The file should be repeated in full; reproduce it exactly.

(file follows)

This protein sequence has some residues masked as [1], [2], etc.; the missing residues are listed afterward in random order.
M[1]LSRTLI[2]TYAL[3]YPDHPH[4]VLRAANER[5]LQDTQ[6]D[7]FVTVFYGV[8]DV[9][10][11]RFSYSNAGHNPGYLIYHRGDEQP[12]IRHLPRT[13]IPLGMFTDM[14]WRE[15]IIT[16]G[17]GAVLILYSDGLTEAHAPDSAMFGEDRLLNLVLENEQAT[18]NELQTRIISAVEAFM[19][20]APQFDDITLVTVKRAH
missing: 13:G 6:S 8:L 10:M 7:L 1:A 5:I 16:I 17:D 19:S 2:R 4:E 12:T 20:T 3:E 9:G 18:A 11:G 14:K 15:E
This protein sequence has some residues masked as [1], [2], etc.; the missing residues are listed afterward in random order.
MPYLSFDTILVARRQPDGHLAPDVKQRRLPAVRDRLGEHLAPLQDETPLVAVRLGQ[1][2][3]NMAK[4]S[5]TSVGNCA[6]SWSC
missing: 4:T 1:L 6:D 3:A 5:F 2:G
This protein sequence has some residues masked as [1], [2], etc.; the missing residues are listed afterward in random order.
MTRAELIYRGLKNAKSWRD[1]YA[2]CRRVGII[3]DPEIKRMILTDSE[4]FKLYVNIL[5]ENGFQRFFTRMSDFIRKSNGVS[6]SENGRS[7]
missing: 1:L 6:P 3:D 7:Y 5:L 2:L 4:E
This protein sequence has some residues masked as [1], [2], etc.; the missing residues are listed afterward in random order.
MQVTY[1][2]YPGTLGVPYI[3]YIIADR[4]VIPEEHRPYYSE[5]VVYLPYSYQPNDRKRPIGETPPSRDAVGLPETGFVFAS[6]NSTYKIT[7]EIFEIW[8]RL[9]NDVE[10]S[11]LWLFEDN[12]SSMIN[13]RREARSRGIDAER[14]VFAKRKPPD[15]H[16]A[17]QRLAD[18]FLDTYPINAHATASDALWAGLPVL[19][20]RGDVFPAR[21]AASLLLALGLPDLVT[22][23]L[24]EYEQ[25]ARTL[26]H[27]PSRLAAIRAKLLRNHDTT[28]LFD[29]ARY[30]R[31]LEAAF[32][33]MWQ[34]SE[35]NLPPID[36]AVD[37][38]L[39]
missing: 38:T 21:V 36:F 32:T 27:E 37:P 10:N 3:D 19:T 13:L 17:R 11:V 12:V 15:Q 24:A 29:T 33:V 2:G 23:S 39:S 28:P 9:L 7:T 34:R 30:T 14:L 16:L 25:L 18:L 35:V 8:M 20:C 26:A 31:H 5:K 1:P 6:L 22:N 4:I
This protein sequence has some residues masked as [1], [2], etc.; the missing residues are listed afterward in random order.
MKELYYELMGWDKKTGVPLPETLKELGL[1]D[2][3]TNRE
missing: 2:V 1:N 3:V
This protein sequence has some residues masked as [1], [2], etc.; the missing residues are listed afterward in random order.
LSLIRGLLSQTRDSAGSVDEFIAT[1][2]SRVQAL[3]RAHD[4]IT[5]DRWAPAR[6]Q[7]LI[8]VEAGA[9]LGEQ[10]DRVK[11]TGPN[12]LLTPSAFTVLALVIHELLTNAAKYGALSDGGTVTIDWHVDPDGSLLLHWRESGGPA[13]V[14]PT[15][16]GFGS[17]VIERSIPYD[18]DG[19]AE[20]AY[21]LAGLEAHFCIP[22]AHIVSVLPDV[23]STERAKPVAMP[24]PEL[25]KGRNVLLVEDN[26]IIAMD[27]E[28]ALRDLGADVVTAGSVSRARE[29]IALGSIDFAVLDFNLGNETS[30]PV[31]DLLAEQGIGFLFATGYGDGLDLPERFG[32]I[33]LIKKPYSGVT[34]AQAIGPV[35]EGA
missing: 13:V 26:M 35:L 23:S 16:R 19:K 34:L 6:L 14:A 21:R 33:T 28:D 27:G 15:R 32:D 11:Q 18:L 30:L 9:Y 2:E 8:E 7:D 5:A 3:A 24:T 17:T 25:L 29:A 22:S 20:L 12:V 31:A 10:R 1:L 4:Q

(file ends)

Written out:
This protein sequence has some residues masked as [1], [2], etc.; the missing residues are listed afterward in random order.
M[1]LSRTLI[2]TYAL[3]YPDHPH[4]VLRAANER[5]LQDTQ[6]D[7]FVTVFYGV[8]DV[9][10][11]RFSYSNAGHNPGYLIYHRGDEQP[12]IRHLPRT[13]IPLGMFTDM[14]WRE[15]IIT[16]G[17]GAVLILYSDGLTEAHAPDSAMFGEDRLLNLVLENEQAT[18]NELQTRIISAVEAFM[19][20]APQFDDITLVTVKRAH
missing: 13:G 6:S 8:L 10:M 7:L 1:A 5:I 16:I 17:D 19:S 2:R 4:E 12:T 20:T 3:E 9:G 18:A 11:G 14:K 15:E
This protein sequence has some residues masked as [1], [2], etc.; the missing residues are listed afterward in random order.
MPYLSFDTILVARRQPDGHLAPDVKQRRLPAVRDRLGEHLAPLQDETPLVAVRLGQ[1][2][3]NMAK[4]S[5]TSVGNCA[6]SWSC
missing: 4:T 1:L 6:D 3:A 5:F 2:G
This protein sequence has some residues masked as [1], [2], etc.; the missing residues are listed afterward in random order.
MTRAELIYRGLKNAKSWRD[1]YA[2]CRRVGII[3]DPEIKRMILTDSE[4]FKLYVNIL[5]ENGFQRFFTRMSDFIRKSNGVS[6]SENGRS[7]
missing: 1:L 6:P 3:D 7:Y 5:L 2:L 4:E
This protein sequence has some residues masked as [1], [2], etc.; the missing residues are listed afterward in random order.
MQVTY[1][2]YPGTLGVPYI[3]YIIADR[4]VIPEEHRPYYSE[5]VVYLPYSYQPNDRKRPIGETPPSRDAVGLPETGFVFAS[6]NSTYKIT[7]EIFEIW[8]RL[9]NDVE[10]S[11]LWLFEDN[12]SSMIN[13]RREARSRGIDAER[14]VFAKRKPPD[15]H[16]A[17]QRLAD[18]FLDTYPINAHATASDALWAGLPVL[19][20]RGDVFPAR[21]AASLLLALGLPDLVT[22][23]L[24]EYEQ[25]ARTL[26]H[27]PSRLAAIRAKLLRNHDTT[28]LFD[29]ARY[30]R[31]LEAAF[32][33]MWQ[34]SE[35]NLPPID[36]AVD[37][38]L[39]
missing: 38:T 21:V 36:F 32:T 27:E 37:P 10:N 3:D 19:T 13:L 17:R 11:V 12:V 15:Q 24:A 29:T 33:V 2:G 23:S 39:S 28:P 9:L 7:T 34:R 30:T 14:L 16:L 25:L 18:L 35:V 8:M 20:C 26:A 31:H 5:K 1:P 6:L 22:N 4:I
This protein sequence has some residues masked as [1], [2], etc.; the missing residues are listed afterward in random order.
MKELYYELMGWDKKTGVPLPETLKELGL[1]D[2][3]TNRE
missing: 2:V 1:N 3:V
This protein sequence has some residues masked as [1], [2], etc.; the missing residues are listed afterward in random order.
LSLIRGLLSQTRDSAGSVDEFIAT[1][2]SRVQAL[3]RAHD[4]IT[5]DRWAPAR[6]Q[7]LI[8]VEAGA[9]LGEQ[10]DRVK[11]TGPN[12]LLTPSAFTVLALVIHELLTNAAKYGALSDGGTVTIDWHVDPDGSLLLHWRESGGPA[13]V[14]PT[15][16]GFGS[17]VIERSIPYD[18]DG[19]AE[20]AY[21]LAGLEAHFCIP[22]AHIVSVLPDV[23]STERAKPVAMP[24]PEL[25]KGRNVLLVEDN[26]IIAMD[27]E[28]ALRDLGADVVTAGSVSRARE[29]IALGSIDFAVLDFNLGNETS[30]PV[31]DLLAEQGIGFLFATGYGDGLDLPERFG[32]I[33]LIKKPYSGVT[34]AQAIGPV[35]EGA
missing: 13:V 26:M 35:L 23:S 16:R 19:K 34:L 6:L 14:A 21:R 33:T 28:D 27:G 15:R 32:D 11:Q 18:L 30:L 9:Y 2:E 8:E 7:D 5:A 3:A 24:T 17:T 25:L 29:A 22:S 20:L 12:V 31:A 10:R 1:L 4:Q